Karadzic was 'unaware' of Srebrenica massacre
Former Bosnian Serb leader Radovan Karadzic "did not know" of the 1995 massacre of thousands of Muslims at Srebrenica, his lawyer said Thursday, seeking an acquittal in his genocide trial.
"There is not a single piece of evidence that Dr Karadzic planned or ordered the execution of prisoners (at Srebrenica), or that he knew about it," his legal advisor Peter Robinson told the Hague-based UN Yugoslav war crimes court.
"In fact they (events) were concealed from him and therefore he is not guilty of genocide," Robinson said in the second and final day of closing arguments before the International Criminal Tribunal for the former Yugoslavia (ICTY).
Once one of Europe's most wanted men, Karadzic, 69, denies charges of genocide, war crimes and crimes against humanity for his role in the 1990s Balkan conflict.
Karadzic is accused of being one of the masterminds of ethnic cleansing during Bosnia's brutal civil war that claimed more than 100,000 lives and uprooted 2.2 million others.
The president of the former self-proclaimed Bosnian Serb republic faces a total of 11 charges, most notably that of genocide for his alleged role in the Srebrenica massacre.
Almost 8,000 Muslim men and boys were slaughtered and their bodies dumped in mass graves after Bosnian Serb forces overran the UN-protected enclave in eastern Bosnia in July 1995.
The slaughter is deemed one of the bloodiest crimes committed on European soil since World War II.
A final verdict in the marathon five-year trial is not expected before late 2015.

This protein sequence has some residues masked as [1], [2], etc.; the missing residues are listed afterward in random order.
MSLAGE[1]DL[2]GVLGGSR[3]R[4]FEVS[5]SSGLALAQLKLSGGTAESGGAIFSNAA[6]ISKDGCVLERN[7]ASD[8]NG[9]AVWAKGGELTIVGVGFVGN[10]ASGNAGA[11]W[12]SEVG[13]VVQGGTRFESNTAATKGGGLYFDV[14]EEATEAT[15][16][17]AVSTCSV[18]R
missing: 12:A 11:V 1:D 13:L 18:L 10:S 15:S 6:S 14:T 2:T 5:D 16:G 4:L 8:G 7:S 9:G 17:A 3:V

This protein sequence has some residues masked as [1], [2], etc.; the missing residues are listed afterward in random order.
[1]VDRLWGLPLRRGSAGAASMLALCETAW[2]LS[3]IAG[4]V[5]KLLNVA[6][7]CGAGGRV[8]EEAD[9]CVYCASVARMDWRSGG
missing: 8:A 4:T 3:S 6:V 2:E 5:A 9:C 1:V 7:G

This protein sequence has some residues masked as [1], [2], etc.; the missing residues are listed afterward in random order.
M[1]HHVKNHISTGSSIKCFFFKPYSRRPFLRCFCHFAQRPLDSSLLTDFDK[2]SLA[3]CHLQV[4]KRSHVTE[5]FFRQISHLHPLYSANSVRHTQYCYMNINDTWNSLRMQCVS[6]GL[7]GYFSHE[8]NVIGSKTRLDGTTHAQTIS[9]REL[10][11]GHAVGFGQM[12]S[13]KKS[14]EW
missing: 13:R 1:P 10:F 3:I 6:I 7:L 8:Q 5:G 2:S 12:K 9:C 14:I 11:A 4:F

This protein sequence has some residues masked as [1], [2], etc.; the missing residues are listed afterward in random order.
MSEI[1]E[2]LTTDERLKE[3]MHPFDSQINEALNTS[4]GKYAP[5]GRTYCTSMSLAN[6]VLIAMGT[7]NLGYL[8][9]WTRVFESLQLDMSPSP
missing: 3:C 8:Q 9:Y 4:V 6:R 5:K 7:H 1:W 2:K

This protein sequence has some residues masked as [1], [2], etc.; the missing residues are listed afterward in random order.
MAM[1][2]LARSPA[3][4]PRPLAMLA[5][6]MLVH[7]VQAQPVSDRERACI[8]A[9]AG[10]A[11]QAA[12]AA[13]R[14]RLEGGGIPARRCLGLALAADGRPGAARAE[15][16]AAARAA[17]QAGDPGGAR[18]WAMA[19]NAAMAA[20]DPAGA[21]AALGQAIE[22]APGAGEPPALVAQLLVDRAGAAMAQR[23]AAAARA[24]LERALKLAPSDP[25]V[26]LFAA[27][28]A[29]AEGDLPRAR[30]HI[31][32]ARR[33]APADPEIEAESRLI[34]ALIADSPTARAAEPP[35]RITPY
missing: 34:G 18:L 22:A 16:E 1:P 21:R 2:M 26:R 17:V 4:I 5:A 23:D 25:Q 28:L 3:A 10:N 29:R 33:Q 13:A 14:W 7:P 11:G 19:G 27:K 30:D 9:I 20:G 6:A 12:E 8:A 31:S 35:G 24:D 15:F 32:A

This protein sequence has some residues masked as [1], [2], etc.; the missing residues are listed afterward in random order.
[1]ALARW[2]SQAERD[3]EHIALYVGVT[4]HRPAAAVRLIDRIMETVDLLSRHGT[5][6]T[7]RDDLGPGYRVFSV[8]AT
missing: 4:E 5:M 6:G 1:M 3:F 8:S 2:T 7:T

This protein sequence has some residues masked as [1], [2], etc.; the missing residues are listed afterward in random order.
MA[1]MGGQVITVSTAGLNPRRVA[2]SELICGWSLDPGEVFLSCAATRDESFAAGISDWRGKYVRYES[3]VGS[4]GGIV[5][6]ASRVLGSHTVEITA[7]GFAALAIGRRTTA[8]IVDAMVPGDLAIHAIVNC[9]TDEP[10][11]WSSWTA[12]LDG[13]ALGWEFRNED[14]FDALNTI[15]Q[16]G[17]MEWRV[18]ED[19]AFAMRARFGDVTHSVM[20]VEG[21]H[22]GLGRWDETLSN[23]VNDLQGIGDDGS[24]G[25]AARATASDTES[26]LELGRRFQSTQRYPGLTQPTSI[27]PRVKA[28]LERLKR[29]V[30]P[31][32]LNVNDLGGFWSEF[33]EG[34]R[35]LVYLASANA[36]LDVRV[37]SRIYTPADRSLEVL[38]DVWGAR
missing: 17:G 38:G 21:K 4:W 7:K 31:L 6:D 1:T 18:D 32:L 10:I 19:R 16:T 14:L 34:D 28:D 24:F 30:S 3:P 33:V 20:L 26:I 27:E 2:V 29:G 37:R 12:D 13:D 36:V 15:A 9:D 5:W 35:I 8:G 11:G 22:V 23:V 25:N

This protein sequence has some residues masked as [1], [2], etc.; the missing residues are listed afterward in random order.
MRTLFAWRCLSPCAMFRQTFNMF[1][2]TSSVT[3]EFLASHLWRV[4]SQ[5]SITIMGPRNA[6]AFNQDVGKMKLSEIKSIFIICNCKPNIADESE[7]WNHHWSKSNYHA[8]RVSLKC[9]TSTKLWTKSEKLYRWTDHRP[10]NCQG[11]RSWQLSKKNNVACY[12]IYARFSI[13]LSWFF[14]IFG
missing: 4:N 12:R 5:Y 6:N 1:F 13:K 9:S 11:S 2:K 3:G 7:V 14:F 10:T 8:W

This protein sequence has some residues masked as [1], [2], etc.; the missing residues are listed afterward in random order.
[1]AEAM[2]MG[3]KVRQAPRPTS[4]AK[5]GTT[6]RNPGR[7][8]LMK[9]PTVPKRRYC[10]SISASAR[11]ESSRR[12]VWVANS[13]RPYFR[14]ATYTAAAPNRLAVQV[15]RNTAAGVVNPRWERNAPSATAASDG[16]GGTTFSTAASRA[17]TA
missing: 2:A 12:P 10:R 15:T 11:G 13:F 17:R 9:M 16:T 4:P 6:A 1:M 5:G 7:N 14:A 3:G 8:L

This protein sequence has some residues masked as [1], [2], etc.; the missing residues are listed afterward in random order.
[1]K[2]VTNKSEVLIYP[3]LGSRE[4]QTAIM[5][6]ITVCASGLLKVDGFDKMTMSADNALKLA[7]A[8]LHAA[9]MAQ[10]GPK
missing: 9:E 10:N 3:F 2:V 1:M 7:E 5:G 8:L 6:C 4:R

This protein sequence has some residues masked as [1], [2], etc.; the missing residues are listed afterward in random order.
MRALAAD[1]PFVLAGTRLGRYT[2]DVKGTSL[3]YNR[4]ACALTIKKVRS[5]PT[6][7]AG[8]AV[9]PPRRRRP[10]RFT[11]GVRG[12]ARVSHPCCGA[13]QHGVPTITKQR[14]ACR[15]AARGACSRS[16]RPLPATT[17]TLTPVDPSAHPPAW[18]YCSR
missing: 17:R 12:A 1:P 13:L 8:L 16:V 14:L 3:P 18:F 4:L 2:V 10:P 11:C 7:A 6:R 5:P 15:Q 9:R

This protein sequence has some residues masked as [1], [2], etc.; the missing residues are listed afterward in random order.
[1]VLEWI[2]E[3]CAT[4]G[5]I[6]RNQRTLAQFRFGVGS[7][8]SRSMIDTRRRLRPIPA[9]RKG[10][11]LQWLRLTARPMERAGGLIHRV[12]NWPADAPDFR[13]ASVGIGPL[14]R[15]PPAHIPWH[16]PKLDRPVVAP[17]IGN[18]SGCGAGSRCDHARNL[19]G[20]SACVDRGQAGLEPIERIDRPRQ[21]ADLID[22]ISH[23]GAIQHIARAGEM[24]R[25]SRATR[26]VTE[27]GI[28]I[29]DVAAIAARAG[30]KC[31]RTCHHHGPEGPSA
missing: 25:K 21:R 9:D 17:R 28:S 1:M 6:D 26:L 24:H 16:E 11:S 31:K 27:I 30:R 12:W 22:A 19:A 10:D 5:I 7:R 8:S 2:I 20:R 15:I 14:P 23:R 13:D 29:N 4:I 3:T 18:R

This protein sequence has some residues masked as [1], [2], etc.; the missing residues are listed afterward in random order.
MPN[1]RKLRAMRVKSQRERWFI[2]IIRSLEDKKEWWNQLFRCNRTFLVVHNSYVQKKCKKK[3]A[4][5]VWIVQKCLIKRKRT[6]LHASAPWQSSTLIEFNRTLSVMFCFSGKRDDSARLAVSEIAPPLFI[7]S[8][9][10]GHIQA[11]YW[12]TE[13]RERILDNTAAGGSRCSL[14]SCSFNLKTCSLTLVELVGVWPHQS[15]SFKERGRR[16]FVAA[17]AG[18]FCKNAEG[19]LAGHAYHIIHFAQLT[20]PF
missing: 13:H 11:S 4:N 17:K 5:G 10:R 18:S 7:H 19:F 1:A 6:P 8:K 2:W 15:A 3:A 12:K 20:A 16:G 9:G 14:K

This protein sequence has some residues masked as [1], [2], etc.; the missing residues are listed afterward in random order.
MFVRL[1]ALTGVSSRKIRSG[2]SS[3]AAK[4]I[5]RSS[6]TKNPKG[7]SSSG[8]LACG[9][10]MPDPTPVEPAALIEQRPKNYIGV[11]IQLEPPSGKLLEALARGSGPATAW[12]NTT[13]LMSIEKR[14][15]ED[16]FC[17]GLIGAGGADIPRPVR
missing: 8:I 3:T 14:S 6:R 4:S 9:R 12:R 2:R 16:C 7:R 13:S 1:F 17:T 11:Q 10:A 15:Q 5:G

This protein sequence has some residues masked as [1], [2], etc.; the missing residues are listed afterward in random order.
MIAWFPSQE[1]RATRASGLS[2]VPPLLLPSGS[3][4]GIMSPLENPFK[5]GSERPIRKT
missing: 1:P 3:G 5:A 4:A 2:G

- 'An innocent man' -
"If Dr Karadzic was truly guilty of the Srebrenica killings you would have heard something more than what the prosecution has presented in five years of trial," Robinson told a four-judge bench.
"Not a single witness has testified that Radovan Karadzic planned, ordered, was even informed of the execution of prisoners from Srebrenica," he said.
"If you agree to the legal lynching as done by the prosecution, you will be convicting an innocent man."
Earlier on Thursday, Robinson asked that judges also drop another genocide charge against Karadzic relating to crimes committed in Bosnia's municipalities in 1992.
Dressed in a crumpled charcoal suit, white shirt and maroon tie and sporting his trademark carefully-coiffed silver hairdo, Karadzic listened intently as Robinson spoke.
- Moral responsibility -
On Wednesday, he told judges he was a "true friend" to Bosnia's Muslims.
Although he has taken "moral responsibility" for the atrocities committed by Bosnian Serbs during the war, Karadzic denies the criminal charges.
In his final trial brief filed this week, he also asked judges to look at mitigating factors should he be sentenced, including personal circumstances and his lack of prior convictions.
Despite still claiming his innocence, Karadzic also apologised to victims of the crimes, accepting responsibility as the serving president at the time.
Prosecutors wrapped up their arguments on Tuesday saying life behind bars "would be the only appropriate sentence".
They said Karadzic, along with late Serbian president Slobodan Milosevic and Bosnian Serb general Ratko Mladic, acted together to "cleanse" Bosnia's Muslims and Croats from Serb-claimed territories after the collapse of Yugoslavia in 1991.
Karadzic is also facing charges over the 44-month-long siege of the Bosnian capital Sarajevo, which ended in November 1995 with some 10,000 people killed.
He had 10 hours to address judges on Wednesday and Thursday in what Robinson described as a "milestone" in his client's case.
Milosevic died midway through his own trial in March 2006 and his military alter ego Mladic went on trial in May 2012.
Karadzic was arrested on a Belgrade bus in July 2008 disguised as a faith healer. His trial opened in October the following year.
© 2014 AFP